The inmates in the program are aged anywhere from 17 to 77, with
the target population being 17 to 25-year-old males. When they
leave Dixon, they are dropped off at either a Baton Rouge or New
Orleans bus station with a $15 check in their pockets. Michael and
Elain's goal is to prepare them for life outside by giving them the
tools to be successful.
Michael is Director of Pre-Release for Dixon Correctional
Institute (DCI) and a volunteer instructor for the Reentry
Benefiting Families (RBF) program, a non-profit that provides
resources and social services to individuals impacted by the
criminal justice system. Elain is President and CEO of RBF and also
a volunteer instructor for Dixon Correctional Institute.
Michael limits DCI classes to 20 students, and they've proved so
popular that there is a waiting list. The program covers 10 modules
in 15 weeks using the FDIC Money Smart curriculum, followed by a
14-module course called Getting Ahead in a Just Getting By World. A
recent course featured an ex-offender who spoke to the class about
how he built a successful financial life after leaving prison.
Many of the student inmates are part of the underserved and
unbanked population. "I never had a bank account and always kept my
money under my mattress. I did not realize how having a bank
account and learning budgeting could be so helpful. I now know and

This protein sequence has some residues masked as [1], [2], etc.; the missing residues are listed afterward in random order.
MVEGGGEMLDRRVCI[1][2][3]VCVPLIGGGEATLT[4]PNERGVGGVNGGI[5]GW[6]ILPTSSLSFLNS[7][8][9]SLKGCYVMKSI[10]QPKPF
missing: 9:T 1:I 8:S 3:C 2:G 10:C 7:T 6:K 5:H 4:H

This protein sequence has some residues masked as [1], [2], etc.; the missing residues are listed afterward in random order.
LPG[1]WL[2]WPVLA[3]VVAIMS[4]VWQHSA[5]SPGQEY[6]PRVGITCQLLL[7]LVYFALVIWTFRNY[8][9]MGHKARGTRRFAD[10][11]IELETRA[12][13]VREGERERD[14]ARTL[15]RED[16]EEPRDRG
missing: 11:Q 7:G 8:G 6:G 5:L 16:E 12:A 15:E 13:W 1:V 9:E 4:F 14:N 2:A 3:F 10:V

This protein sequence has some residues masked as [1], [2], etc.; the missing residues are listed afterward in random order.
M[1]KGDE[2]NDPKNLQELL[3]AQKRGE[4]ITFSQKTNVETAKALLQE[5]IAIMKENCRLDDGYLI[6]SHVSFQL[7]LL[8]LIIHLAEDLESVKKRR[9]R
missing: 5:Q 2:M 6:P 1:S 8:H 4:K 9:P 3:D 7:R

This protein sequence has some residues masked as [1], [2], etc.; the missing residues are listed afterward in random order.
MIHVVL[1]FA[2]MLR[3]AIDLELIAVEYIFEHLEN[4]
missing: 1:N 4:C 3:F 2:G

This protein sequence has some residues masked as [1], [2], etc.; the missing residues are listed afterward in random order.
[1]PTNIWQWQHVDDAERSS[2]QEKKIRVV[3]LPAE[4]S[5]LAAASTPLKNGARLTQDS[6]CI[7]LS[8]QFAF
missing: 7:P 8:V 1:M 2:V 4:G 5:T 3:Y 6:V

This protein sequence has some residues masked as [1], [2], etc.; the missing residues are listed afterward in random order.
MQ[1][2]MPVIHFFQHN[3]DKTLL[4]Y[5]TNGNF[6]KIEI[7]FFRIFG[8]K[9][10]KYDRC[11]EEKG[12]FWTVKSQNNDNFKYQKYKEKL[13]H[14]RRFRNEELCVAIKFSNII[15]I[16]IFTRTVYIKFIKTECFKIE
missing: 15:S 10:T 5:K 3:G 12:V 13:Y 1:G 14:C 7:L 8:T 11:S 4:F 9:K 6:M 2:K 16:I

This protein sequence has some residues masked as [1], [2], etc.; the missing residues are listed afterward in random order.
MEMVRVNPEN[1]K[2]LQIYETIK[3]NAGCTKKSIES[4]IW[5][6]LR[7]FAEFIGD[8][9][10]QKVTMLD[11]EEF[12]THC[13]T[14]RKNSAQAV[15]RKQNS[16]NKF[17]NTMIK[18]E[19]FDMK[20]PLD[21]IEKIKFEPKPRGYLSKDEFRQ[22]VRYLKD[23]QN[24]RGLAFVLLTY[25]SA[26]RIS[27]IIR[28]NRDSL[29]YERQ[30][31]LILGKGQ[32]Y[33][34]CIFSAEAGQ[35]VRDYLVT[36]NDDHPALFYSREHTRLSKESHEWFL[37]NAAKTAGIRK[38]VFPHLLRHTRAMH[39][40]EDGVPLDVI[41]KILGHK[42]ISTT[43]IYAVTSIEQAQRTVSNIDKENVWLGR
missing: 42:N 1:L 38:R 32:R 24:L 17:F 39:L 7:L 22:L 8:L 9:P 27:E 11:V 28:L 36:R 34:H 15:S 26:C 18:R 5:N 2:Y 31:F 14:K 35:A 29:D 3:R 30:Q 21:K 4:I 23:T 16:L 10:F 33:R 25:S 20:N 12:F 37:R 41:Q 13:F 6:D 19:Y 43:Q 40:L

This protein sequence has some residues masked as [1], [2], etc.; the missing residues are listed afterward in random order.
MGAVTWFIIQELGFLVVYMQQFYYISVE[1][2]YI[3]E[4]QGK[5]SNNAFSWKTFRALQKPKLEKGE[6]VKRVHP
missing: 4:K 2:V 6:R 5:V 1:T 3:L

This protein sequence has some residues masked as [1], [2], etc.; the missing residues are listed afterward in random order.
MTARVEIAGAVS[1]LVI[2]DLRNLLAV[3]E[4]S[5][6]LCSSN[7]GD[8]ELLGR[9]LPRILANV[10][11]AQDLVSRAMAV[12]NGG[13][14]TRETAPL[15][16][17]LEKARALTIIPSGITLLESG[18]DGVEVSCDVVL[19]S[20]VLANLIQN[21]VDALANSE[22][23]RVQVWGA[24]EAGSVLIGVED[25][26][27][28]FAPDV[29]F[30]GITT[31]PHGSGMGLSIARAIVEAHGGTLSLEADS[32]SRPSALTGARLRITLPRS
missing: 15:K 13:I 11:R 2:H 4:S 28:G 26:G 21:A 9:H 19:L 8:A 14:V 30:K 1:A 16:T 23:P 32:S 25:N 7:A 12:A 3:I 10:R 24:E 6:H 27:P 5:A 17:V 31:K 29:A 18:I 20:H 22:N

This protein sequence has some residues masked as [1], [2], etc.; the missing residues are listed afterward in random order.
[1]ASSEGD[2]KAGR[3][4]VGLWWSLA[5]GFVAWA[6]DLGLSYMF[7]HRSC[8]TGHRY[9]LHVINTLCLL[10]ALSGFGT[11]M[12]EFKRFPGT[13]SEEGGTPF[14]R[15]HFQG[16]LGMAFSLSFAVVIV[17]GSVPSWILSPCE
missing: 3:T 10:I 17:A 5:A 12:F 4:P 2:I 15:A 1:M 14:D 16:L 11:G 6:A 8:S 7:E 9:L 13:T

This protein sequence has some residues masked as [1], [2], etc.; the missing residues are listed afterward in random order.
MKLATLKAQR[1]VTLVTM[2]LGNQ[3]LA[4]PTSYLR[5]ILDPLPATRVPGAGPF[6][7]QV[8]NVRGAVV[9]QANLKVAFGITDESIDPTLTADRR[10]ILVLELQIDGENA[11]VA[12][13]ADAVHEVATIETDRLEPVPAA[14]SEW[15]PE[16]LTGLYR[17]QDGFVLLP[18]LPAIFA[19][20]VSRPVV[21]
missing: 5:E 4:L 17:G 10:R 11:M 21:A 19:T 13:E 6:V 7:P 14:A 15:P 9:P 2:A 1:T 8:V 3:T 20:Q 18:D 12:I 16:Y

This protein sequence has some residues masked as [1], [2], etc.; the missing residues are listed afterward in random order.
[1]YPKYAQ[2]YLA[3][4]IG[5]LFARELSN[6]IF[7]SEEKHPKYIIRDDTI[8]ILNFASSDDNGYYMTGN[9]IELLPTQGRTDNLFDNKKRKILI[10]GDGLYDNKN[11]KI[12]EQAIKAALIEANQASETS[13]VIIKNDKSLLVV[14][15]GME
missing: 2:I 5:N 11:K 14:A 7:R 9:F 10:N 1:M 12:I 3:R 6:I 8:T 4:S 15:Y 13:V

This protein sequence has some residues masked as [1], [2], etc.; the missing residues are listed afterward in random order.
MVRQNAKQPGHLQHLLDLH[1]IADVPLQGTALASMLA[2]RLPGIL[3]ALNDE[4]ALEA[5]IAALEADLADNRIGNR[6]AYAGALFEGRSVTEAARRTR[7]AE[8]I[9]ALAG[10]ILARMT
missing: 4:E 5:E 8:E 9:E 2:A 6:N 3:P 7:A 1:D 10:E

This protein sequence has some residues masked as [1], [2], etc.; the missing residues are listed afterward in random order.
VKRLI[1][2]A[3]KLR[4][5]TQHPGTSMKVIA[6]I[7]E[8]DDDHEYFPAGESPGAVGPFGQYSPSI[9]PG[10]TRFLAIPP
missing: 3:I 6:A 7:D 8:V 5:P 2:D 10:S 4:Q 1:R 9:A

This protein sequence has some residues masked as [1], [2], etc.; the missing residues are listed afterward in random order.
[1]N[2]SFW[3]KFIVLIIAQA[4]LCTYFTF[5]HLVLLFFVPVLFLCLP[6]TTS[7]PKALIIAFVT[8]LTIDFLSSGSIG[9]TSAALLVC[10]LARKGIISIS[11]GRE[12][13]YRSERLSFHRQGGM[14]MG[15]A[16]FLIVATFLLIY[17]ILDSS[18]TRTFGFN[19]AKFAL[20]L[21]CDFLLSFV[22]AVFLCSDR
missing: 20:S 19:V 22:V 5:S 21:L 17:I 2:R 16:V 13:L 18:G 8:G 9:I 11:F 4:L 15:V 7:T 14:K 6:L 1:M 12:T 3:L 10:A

will use these new skills to help me and my family," said Edgar, a
student in the program. The pre-release program ensures that when
inmates are released, they rejoin society with basic financial
management skills, the ability to secure housing and employment,
and a plan to request a credit report and repair any bad
"We even have the IRS and Child Support Enforcement Program come
in and talk to the guys about tax credits and back child support,"
said Michael. Additionally, the pre-release program covers basic
financial concepts such as 401ks and the difference between a
savings and loan institution and a credit union. Since many of the
students have not paid into a retirement program in the past, "we
break it down for them," said Elain. "We explain what a 401k and
IRA is. We tell them it is simple, and that they can do it."
In the end, the goal is to keep the rate of returning to prison
rate down. According to the Bureau of Justice Statistics, 67
percent of former inmates are rearrested. In Louisiana that number
is 50 percent, and at DCI it's even lower at 40 percent. "Every
time a man does not come back, it saves the state $28,0000 a year,"